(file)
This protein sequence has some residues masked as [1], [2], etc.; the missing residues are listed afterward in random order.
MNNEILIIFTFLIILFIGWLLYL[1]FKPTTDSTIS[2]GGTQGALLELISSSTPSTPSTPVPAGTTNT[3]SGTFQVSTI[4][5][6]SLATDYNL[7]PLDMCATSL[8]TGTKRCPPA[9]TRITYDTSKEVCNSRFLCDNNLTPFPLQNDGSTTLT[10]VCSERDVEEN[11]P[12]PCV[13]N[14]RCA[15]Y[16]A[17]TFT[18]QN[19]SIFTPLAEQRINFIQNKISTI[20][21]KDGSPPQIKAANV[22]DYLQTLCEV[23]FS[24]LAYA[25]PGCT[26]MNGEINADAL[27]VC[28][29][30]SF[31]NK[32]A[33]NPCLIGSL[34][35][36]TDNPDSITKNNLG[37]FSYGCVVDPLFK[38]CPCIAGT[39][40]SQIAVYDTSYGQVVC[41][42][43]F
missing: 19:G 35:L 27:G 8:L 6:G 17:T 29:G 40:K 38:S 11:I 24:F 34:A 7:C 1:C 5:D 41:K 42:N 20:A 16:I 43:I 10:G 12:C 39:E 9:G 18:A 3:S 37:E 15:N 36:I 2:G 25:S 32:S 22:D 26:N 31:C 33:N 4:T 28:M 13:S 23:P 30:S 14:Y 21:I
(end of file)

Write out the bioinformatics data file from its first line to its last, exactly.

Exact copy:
This protein sequence has some residues masked as [1], [2], etc.; the missing residues are listed afterward in random order.
MNNEILIIFTFLIILFIGWLLYL[1]FKPTTDSTIS[2]GGTQGALLELISSSTPSTPSTPVPAGTTNT[3]SGTFQVSTI[4][5][6]SLATDYNL[7]PLDMCATSL[8]TGTKRCPPA[9]TRITYDTSKEVCNSRFLCDNNLTPFPLQNDGSTTLT[10]VCSERDVEEN[11]P[12]PCV[13]N[14]RCA[15]Y[16]A[17]TFT[18]QN[19]SIFTPLAEQRINFIQNKISTI[20][21]KDGSPPQIKAANV[22]DYLQTLCEV[23]FS[24]LAYA[25]PGCT[26]MNGEINADAL[27]VC[28][29][30]SF[31]NK[32]A[33]NPCLIGSL[34][35][36]TDNPDSITKNNLG[37]FSYGCVVDPLFK[38]CPCIAGT[39][40]SQIAVYDTSYGQVVC[41][42][43]F
missing: 19:G 35:L 27:G 8:L 6:G 17:T 29:G 40:K 38:S 11:I 24:F 34:A 7:C 1:C 5:D 41:K 42:N 20:A 16:I 43:I 10:G 12:C 39:E 9:G 18:A 3:S 37:E 15:N 36:I 2:G 25:S 32:S 22:D 26:N 31:C 33:N 4:T 28:M 13:S 23:P 30:S 14:Y 21:I